Joyful Noise Around Us

music 3The Psalmist said, “Oh come, let us sing to the Lord; let us make a joyful noise to the rock of our salvation!” and “Sing to him, sing praises to him; tell of all his wondrous works!”

The Talmud tells us “Three things soften a man’s heart: a pleasant melody, a pleasant scene, and a fragrant odor.” and “Song is obligatory in the ritual of the sanctuary.”

Hasidic master Nachman of Bratslav stated that “Nature is saturated with melody; heaven and earth are full of song.”

Shneor Zalman, the founder of Chabad, observed that “In the high spheres there are temples which may be opened only with song song.”

music6Leonard Bernstein, America’s musical genius, wrote that “Music can name the unnameable and communicate the unknowable.”

Music traveled with the Israelites; followed the Torah in its processions; rose through the grand synagogues of Europe. Music had a place in the deadly camps of the Holocaust and in the excitement of the new State of Israel.

Music is a strong thread in Jewish religion and practice. Music is mentioned hundreds of times in the Bible. Be it a wordless niggun or a full orchestral piece, music has power to inspire, to sooth, to conquer, to praise.

Joey Weisenberg, this week’s scholar-in-residence and author of The Torah of Music: reflections on a tradition of singing and song, will enlighten us more as to the place of music in Jewish tradition.

This tradition has continued with Jewish musicians composing for both the liturgical and secular worlds. Indeed, some of the most beloved American songs were composed by Jews and often, if one listens very carefully, strains from Jewish liturgy-maybe only a note or two- can be heard coming from a trumpet or saxophone.

The following books are selected from items on music found on the Lampert Library shelves.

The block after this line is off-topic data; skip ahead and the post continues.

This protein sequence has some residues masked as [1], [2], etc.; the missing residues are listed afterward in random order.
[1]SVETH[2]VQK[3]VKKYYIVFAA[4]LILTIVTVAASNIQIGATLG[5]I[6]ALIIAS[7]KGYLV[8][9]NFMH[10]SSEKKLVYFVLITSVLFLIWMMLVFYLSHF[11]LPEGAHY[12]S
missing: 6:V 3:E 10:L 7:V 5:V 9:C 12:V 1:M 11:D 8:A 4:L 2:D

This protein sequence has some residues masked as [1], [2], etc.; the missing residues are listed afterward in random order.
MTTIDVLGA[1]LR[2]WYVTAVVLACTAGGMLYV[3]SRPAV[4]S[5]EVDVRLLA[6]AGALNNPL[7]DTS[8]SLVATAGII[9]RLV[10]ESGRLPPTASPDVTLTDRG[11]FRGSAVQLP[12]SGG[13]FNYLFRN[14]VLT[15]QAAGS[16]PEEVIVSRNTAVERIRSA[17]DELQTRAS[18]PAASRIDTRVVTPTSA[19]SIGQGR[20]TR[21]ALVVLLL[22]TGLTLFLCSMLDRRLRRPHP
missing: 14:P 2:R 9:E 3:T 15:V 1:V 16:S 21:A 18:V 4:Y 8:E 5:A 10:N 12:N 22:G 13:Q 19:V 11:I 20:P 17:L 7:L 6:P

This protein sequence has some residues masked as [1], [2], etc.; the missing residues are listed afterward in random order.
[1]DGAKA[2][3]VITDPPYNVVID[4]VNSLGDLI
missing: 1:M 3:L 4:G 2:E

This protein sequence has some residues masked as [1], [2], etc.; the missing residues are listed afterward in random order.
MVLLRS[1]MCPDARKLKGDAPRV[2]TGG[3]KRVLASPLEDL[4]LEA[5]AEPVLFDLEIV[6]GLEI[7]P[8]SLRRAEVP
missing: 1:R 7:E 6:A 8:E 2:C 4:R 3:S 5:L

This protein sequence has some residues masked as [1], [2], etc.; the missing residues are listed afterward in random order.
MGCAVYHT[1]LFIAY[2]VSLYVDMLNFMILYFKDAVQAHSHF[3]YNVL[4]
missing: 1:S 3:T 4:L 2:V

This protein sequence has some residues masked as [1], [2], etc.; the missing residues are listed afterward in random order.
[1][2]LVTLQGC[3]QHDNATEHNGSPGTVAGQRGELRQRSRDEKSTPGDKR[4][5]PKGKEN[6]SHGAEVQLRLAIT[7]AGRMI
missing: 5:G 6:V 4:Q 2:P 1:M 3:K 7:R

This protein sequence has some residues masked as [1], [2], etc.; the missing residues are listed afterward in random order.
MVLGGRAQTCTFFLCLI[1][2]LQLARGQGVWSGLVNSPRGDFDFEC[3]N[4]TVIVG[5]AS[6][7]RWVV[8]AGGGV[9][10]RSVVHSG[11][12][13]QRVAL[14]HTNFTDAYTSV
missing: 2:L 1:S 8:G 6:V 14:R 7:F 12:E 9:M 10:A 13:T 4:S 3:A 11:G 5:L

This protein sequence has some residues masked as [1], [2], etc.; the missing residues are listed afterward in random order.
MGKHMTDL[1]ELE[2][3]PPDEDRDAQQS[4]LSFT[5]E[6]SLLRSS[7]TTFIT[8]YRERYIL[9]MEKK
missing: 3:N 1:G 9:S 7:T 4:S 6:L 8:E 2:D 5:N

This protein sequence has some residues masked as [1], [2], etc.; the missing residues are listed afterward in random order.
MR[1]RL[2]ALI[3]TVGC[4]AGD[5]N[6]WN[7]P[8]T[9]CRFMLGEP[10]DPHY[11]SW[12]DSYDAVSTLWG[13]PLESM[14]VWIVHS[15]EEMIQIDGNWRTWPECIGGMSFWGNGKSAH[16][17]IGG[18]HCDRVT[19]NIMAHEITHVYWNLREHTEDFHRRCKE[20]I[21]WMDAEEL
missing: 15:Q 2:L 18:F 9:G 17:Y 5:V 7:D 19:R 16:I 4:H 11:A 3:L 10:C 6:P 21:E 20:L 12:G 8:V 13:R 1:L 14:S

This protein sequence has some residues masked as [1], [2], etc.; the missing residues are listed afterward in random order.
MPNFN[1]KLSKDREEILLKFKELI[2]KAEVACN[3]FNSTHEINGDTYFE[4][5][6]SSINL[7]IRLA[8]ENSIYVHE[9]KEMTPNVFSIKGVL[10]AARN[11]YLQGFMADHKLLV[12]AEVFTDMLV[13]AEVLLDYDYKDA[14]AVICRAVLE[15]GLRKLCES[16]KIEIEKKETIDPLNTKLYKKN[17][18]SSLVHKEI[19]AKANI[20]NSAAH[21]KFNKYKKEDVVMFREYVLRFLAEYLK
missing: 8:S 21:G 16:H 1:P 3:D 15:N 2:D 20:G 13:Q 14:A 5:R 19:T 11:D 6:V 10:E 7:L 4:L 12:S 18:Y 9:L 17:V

Songs from the Garden of Eden: Jewish lullabies and nursery rhymes. storybook and CD. International collection of Jewish children’s songs. (J)

Yes, we sang!: songs of the ghettos and concentration camps

music5The Zmirot & Kumzitz Songbook. A collection of Shabbat songs from a master compiler.

Black, Boker Tov!: good morning! (J)

Edelman, Discovering Jewish Music. Good source for those first learning about Jewish music.

Gottlieb, Funny, it doesn’t sound Jewish: how Yiddish songs and synagogue melodies influenced Tin Pan Alley, Broadway and Hollywood.

Hoffman, The Klezmer Bunch heads off to a wedding with hilarious results.

Idelsohn, Jewish Music: its historical development. Classic history of Jewish music.

Leibovitz, A Broken Hallelujah: rock and roll, redemption, and the life of Leonard Cohen

Levin, Synagogue Song in America

Lisowski , On the Little Hearth: words and music for the popular Yiddish classic, Oif’n  Pripitchik

Rogovo, The Essential Klezmer: a music lover’s guide to Jewish roots and soul music, from the Old World to the Jazz Age to the downtown avant-garde.

Rubin, Voices of a People: the story of Yiddish folksong              

Seeger, Turn! Turn! Turn!: words from Ecclesiastes circa 250 B.C.E. (J) Beautiful artwork accompanies the words.

Sfar, Klezmer. Tells a wild tale of love, friendship, survival, and the joy of making music in pre-World War II Eastern Europe in graphic novel format.

Stuchner, The Kugel Valley Klezmer Band. When Isaac becomes ill and can’t play in the band, Shira fills in for him.

Walli, One More River: Noah’s Ark in song A carnival of animals parades into Noah’s Ark. (J)

Resources on American Jewish Music are found at www.milkenarchive.org ,an online resource that documents and collects the history of Jewish music in America through themed collections of musical recordings, videos, essays, oral histories and more.

Another resource is L’Institut Europeen des Musique Juives (www.iemj.org) which preserves and disseminates Jewish musical heritage. Available in French or English.

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Aileen Grossberg

Aileen Grossberg

Aileen Grossberg, a professional librarian, is a long-time congregant and serves as volunteer librarian for Shomrei's Lampert Library. The library, one of the best-kept secrets at Shomrei is used by the Rabbi, congregants, students and teachers of the JLC (Hebrew School) and Preschool. It's a tremendous resource completely supported by your donations and gifts. Aileen also heads the Shomrei Caterers, the in-house food preparation group. Can there be any better combination…good food and good books!
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